2.

 

In the New Gallery, expand the Web Tier node and select JSF. In the Items pane, select JSF JSP.

 

3.

Click Next to skip the Welcome page of the Create JSF JSP Wizard.

 

4.

In Step 1 of the wizard, select the JSP Document (*.jspx) option.

Click Next.

 

5.

In Step 2, make sure Do Not Automatically Expose UI Components in a Managed Bean is selected.

Click Next.

 

6.

In Step 3, make sure the following libraries are selected:

ADF Faces Components 10_1_3_2_0
ADF Faces HTML 10_1_3_2_0
JSF Core 1.0
JSF HTML 1.0

Click Next, then Next again. Then click Finish to create the page.

 

7.

An empty Design JSF page opens up in the editor.

 

8.

From the Component palette for the ADF Faces Core library, drag a Panel Page component onto the page.


9.

In the Property Inspector pane, change the Title from Title 1 to Insert Account.

 

10.

From the Component palette, drag a Panel Border component just after the title you just changed.

The page should now look like this:

 

11.

Open the Data Controls palette and expand the InsertAccountToSiebel node. Then drag and drop the process(String, String, String) node onto the top facet on the page.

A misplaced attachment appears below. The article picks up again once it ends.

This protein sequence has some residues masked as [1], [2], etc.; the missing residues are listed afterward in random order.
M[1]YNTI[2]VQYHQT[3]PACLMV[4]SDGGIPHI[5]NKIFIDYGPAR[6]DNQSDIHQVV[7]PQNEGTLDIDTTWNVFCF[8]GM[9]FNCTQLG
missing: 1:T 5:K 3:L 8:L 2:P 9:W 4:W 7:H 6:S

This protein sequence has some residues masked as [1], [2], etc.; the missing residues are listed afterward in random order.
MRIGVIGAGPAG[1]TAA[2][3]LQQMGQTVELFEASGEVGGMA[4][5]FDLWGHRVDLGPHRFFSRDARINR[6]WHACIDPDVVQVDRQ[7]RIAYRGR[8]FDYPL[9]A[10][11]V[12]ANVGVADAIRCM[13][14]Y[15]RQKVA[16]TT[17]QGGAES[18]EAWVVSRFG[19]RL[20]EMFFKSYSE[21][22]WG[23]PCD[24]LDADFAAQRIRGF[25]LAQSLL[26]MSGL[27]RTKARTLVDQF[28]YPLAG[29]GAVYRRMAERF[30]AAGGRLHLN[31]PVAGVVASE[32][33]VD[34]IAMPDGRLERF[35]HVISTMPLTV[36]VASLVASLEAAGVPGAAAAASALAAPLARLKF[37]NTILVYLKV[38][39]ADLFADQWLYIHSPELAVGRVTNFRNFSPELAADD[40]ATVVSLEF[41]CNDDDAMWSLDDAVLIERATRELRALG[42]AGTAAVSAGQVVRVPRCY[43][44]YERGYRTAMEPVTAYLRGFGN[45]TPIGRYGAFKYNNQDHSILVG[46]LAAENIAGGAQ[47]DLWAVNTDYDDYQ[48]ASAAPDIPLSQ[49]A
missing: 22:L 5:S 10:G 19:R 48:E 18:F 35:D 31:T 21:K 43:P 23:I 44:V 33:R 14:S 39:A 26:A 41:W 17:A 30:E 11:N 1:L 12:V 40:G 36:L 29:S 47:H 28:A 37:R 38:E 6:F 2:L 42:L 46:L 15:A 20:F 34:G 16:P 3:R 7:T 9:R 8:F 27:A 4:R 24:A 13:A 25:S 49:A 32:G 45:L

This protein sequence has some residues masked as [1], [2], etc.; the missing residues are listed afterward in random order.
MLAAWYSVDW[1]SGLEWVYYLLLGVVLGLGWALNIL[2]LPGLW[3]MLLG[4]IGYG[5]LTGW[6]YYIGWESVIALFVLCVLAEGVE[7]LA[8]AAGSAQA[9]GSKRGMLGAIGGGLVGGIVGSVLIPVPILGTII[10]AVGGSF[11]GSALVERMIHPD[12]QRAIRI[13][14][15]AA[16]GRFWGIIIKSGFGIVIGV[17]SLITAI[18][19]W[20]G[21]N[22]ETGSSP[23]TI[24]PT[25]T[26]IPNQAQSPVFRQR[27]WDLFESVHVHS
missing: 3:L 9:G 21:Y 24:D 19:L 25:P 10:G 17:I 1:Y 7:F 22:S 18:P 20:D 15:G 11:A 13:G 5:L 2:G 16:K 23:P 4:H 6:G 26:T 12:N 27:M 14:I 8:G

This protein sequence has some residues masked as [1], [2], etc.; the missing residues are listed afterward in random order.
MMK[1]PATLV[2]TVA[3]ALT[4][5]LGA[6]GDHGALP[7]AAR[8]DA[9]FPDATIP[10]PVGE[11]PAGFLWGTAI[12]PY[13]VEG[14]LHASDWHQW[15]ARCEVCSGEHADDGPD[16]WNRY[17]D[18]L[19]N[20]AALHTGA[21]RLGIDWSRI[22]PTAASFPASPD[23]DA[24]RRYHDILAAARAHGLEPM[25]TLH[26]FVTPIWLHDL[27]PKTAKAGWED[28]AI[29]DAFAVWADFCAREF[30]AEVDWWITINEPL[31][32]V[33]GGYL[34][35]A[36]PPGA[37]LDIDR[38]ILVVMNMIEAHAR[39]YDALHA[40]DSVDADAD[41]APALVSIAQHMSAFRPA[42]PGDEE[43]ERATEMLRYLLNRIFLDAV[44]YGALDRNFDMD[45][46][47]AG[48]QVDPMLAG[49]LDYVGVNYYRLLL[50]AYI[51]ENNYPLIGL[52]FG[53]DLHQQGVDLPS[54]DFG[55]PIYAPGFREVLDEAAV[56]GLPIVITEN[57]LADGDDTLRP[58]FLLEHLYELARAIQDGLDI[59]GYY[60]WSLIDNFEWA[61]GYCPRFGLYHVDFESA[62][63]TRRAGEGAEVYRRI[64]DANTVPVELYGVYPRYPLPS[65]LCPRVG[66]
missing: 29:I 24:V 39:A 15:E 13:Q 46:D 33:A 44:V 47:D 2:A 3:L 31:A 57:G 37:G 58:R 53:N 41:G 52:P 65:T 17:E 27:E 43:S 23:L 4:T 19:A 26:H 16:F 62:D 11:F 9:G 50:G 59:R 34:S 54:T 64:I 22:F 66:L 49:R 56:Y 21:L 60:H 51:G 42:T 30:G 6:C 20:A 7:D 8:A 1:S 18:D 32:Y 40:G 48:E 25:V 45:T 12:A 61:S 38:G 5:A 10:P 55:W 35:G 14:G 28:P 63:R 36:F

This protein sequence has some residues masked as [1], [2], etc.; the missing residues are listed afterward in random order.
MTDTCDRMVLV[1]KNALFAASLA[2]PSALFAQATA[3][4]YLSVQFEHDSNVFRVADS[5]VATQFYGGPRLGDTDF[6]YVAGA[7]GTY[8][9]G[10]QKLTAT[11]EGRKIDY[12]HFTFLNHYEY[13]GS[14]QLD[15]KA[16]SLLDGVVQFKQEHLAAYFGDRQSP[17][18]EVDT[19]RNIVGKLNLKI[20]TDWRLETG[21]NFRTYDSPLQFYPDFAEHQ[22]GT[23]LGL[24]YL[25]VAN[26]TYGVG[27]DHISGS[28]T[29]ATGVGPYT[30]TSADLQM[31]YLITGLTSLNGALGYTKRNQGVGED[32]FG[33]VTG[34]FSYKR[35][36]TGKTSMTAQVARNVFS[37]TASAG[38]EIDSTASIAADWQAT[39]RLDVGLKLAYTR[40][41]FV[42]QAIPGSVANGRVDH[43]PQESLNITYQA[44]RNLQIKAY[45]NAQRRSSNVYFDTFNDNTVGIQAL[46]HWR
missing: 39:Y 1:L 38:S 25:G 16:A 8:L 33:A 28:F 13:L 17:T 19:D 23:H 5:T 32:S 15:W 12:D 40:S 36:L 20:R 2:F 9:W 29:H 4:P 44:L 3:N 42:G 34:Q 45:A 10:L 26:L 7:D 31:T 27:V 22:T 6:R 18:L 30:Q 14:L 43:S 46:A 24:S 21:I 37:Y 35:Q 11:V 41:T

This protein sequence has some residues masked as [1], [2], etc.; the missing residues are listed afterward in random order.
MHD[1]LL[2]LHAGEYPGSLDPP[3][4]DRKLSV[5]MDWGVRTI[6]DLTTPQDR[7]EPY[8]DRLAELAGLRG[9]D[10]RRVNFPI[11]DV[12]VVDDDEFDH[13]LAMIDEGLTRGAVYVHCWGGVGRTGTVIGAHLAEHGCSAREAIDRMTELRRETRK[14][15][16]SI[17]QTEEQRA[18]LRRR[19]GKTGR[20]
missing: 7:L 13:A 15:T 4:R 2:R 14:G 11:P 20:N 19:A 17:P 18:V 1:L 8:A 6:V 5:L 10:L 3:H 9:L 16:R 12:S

In the popup menu, select Create | Parameters | ADF Parameter Form.

 

12.

The Edit Form Fields dialog box allows you to delete, add, and reorder the fields. You will change the display label for each field.

In the Display Label column, replace the existing values by typing the following ones:

Competitor Flag
Currency
Location
Main Phone Number
Name
Partner Flag
Organization
Skip Credit Check
Type

Click OK.

 

13.

The page should now look like this:

 

14.

Select the Process button at the bottom of the page, and in the Property Inspector, change the Text property to Submit.

 

15.

From the DataControl palette, expand InsertAccountToSiebel | process | Parameters and select String. Drag and drop the component on the bottom facet of the page.

In the pop-up menu, select Create | Texts | ADF Output Text w/Label.


16.

In the Property pane, update the Label property for the new Output Text to Account Id.

 

17.